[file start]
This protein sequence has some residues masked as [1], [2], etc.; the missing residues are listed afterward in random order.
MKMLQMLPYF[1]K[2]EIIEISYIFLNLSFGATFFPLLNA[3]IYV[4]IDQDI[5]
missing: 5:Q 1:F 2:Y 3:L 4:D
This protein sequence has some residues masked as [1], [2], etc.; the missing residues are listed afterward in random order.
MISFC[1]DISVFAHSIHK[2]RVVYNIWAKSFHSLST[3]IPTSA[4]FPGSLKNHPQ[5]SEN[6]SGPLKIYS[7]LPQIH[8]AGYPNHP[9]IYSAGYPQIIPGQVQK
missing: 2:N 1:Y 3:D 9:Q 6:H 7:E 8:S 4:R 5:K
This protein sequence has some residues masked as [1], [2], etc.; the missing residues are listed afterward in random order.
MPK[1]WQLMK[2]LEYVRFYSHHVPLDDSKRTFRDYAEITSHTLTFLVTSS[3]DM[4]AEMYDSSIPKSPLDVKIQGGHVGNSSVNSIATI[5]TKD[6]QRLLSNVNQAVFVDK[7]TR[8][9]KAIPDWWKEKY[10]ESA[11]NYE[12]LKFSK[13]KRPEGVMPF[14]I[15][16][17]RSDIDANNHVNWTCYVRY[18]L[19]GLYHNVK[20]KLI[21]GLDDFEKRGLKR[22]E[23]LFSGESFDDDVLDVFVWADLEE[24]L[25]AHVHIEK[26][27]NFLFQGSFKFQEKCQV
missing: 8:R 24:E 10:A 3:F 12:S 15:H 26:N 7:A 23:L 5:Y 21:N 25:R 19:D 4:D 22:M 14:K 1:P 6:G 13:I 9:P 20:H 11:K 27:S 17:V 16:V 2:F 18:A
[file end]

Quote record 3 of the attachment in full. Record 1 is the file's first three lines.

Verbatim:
This protein sequence has some residues masked as [1], [2], etc.; the missing residues are listed afterward in random order.
MPK[1]WQLMK[2]LEYVRFYSHHVPLDDSKRTFRDYAEITSHTLTFLVTSS[3]DM[4]AEMYDSSIPKSPLDVKIQGGHVGNSSVNSIATI[5]TKD[6]QRLLSNVNQAVFVDK[7]TR[8][9]KAIPDWWKEKY[10]ESA[11]NYE[12]LKFSK[13]KRPEGVMPF[14]I[15][16][17]RSDIDANNHVNWTCYVRY[18]L[19]GLYHNVK[20]KLI[21]GLDDFEKRGLKR[22]E[23]LFSGESFDDDVLDVFVWADLEE[24]L[25]AHVHIEK[26][27]NFLFQGSFKFQEKCQV
missing: 8:R 24:E 10:A 3:F 12:S 15:H 26:N 7:A 23:L 5:Y 21:N 25:R 19:D 4:D 22:M 14:K 1:P 6:G 13:I 9:P 20:H 11:K 27:S 17:V 16:V 2:F 18:A